Surprise! Your Child's Play Is More Social Than It Looks
When new groups of young children come together it can sometimes be hard to see how their play is social. They can appear like a series of little islands, each doing their own thing. With some children, it may seem like they always opt for island mode, planting themselves on the periphery as a matter of preference. You start to wonder: "With so many friends right here, why are they not playing together?" The trick is, they are.
It can be hard to understand what it’s like to play—or experience anything—as a young child. The mind of early childhood is so different from our adult minds, and even our memories are unreliable, typically starting with our eight-year-old or even older selves. So, unless you are an early childhood expert, it’s understandable that the subtle-but-steady way kids develop their capacity for social play can fly under your radar.
When I ask parents: "What does social play in a group of kids look like?" Their answers commonly include keywords like “sharing, cooperation, pretending and working together.” One parent once told me play was social when “the kids are figuring it all out together—talking, laughing, and making believe.” Her description resonates with my own memories of playing fairies in the woods or one of many variations of capture the flag with the other kids in my neighborhood.
Although her description and my memories are indeed social play, they reflect a relatively high level of it. There were several stages of social play and development that we worked through to arrive at this rather complex, interdependent play. In the 1930s, researcher Mildred Parten studied preschool ages children while engaged in free play, and she conceived of five stages of social play that are still often referenced today. To Parten, as children play together they learn to relate to one another and, in turn, develop increasingly complex play interactions. To Parten, the play we described above is cooperative or socio-dramatic play, and it is the most advanced of her five stages.
The five stages that precede socio-dramatic/cooperative play include:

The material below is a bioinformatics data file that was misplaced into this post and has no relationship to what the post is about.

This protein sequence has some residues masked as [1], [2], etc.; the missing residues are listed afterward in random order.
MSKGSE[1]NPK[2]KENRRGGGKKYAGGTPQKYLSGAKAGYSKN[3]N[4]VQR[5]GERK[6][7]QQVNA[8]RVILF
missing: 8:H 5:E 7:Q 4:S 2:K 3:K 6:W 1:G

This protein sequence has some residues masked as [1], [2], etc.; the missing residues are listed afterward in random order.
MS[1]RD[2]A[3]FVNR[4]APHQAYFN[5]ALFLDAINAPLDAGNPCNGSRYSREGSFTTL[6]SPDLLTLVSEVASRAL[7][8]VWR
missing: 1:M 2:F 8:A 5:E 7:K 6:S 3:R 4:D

- Unoccupied Play—A child is not engaged in particular play but rather random movements and observation.
- Solitary Play—A child plays on his own, using different materials than those around him.
- Onlooker Play—A child plays within observation distance, responding emotionally or even verbally to the play of others, but without getting directly involved.
- Parallel Play—Children play alongside one another, using similar materials, but without an attempt to influence their neighbor’s play.
- Associative Play—Children play together, engaging in a similar activity, communicating with one another about shared objects, and even mimicking one another’s actions. Individual interests still guide each child’s play, not a common vision or story.
These five stages offer young children the opportunity to hone social skills and build their capacity for the kind of social play of our memories—and often the kind that adults expect to see from them in a social environment. Each stage is valuable and deserves its due time and space. In the life of young children, there is no rush to move through these stages, as learning is taking place in each of them.
And, even though Mildred Parten presented these as a linear progression, children can and do move between them. For example, for many kids who have greater capacity, choosing to play as an onlooker in a brand new group situation is not only comfortable, it’s advantageous. The chance to get the lay of the land from just alongside the group gives a child the chance to enter into higher levels of play once they have all of the information they need to really thrive. Not a bad approach.
Plus, even if children appear as if they are not “engaging” with other kids, they are absorbing and learning from one another. If you look and listen carefully, you often see the ideas, approaches and even language that other children in their play group use emerge in your child’s individual play—exciting evidence that kids impact one another even before they play in fully cooperative ways.
Just being aware that these stages exists helps us see the social value in what might seem less than social play. It's easy to feel eager to see our children make the kind of buddies and enjoy the kind of cooperative play we so fondly recall. But, when we recognize and give time to each of the stages of social play, we give kids the opportunity to build a solid foundation that can support the years of capture the flag still to come.